The review for this book has been a long time coming as it just took so long to get an opportunity to finish the book. My occasional reading schedule and the number of people documented in Lesley-Ann Jones’s account of Freddie Mercury’s life meant I found myself constantly having to recheck who they were whenever I returned to the book. It was a busy time for me. After becoming more familiar with some of the people who form a part of Mercury’s story it became a faster read.
I have always been a huge Queen fan. They were my favourite band throughout high school. I remember vividly going out with a guy who was also a Queen fanatic. He managed to get tickets to a Sydney concert, at which time I ended up in hospital with appendicitis and he took another girl. I was not only disappointed but inconsolable, especially when he broke it off with me for her.
But back to the book. No matter how much of a Queen and Freddie Mercury fan you are, there is a lot in this book that you probably don't know. It is written by a journalist who toured with the band and certainly knew first-hand the intricacies of Mercury’s life. The book contains a series of interviews with all the important players in the life of the band, especially Mercury.
Interestingly, although a biography, the book starts with Live Aid in 1985, probably because it was their performance that has always been hailed as the most incredible and well-received act of the concert, and it was also the concert which relaunched their careers after each of the members had gone their separate ways for a time. Those who have seen the film Bohemian Rhapsody know that Live Aid forms the triumphant last quarter of an hour.
This book was written in 2011, simply released under the title Freddie Mercury, and it is a definitive biography highlighting the many moods and lives of Freddie. It was rereleased in 2018 to coincide with the screening of the movie and thus, the change of title. However, the book was not revised for the release of the film. It still finishes its chronology in 2011, with the suggestion that Sacha Baron Cohen was to play Mercury in the upcoming movie, instead of Rami Malek who eventually featured in the film and received many awards for his portrayal of Mercury, including the Academy Award for Best Actor. I feel the book needed to revise this piece of information, at least, or possibly include an additional chapter to make it current. It would have provided an opportunity to also cover the band’s current line-up, with original Queen members Brian May and Roger Taylor now being accompanied Adam Lambert on stage.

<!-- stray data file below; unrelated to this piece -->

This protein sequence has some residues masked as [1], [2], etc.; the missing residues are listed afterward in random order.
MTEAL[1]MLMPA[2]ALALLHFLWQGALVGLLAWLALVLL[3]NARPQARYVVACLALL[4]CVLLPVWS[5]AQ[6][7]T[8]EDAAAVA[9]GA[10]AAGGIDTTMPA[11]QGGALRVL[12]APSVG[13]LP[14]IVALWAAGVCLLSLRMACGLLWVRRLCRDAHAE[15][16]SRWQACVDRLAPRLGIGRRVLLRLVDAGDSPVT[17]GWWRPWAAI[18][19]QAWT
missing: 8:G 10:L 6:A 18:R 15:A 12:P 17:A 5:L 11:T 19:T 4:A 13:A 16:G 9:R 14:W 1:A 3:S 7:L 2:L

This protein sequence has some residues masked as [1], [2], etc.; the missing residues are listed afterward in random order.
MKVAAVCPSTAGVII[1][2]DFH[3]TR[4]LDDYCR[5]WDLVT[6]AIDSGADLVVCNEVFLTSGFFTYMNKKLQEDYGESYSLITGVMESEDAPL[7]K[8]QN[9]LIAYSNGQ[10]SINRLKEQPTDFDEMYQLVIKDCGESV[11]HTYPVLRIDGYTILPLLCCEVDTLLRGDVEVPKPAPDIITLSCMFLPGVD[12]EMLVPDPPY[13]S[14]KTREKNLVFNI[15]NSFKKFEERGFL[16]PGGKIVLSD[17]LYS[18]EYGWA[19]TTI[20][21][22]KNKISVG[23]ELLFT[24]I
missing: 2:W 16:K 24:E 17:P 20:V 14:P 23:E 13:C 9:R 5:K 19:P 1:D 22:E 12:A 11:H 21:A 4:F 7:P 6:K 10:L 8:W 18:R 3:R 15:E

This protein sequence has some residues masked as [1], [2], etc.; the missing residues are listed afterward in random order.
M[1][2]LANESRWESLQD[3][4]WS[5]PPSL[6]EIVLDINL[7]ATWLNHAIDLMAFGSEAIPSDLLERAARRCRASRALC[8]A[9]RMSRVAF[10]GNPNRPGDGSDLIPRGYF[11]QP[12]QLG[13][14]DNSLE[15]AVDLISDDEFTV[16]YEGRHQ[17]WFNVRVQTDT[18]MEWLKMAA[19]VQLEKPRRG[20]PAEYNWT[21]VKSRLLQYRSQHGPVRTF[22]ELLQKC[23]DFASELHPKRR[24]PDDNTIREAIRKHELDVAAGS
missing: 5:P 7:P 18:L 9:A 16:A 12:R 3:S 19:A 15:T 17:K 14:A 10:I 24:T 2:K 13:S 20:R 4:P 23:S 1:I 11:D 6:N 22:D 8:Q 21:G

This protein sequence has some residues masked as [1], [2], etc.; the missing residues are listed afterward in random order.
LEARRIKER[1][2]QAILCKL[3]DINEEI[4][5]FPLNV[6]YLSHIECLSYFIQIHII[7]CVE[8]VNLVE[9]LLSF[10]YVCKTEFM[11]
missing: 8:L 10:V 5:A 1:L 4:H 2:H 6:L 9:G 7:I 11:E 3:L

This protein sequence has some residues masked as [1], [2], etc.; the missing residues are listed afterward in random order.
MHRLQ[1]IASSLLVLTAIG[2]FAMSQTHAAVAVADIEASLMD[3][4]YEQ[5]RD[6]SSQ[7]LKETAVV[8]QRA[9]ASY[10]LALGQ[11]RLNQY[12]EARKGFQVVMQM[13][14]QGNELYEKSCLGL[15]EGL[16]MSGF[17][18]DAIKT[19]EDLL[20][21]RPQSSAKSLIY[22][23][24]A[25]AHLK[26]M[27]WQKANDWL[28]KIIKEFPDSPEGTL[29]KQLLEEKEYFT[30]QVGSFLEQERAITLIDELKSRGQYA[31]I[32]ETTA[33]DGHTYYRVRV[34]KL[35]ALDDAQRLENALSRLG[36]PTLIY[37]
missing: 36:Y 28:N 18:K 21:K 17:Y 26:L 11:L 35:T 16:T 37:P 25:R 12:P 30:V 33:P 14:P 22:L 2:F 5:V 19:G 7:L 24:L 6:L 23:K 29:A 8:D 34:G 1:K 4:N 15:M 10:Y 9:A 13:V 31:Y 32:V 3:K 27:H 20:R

Freddie has, and always will be remembered as a larger than life character and this book certainly well describes his life and the band’s dynamics, as well as between the band and Mary, Mercury’s earliest lover, his family, his many business associates and his final partner, Jim Hutton. The book also covers all the songs and albums right through to Made in Heaven, which was completed after Mercury’s death, and looks at their impetus at the time.
Jones’s book is detailed and immaculate, and it was certainly an enjoyable read, despite my lengthy read. As is generally the case, it fleshes out many of the relationships which are only briefly touched on in the movie.
The book has a vast array of black and white photos of Freddie's life throughout as well as a chronology, discography, bibliography and index for those who wish to delve deeper into Mercury’s life and influences.
On a final personal note, I remember when I was teaching in a multicultural Western Sydney high school, the news broke of Mercury’s death to AIDS. The school actually held a special assembly and everyone was in tears like they personally knew him. I don't remember a situation like this before or after. It was unprecedented.
I don't believe there will ever be another music legend like Freddie. He was indeed a champion. If you've seen the movie, this is yet another fitting tribute to him.
Having seen the movie three times so far, I also thoroughly enjoyed this book.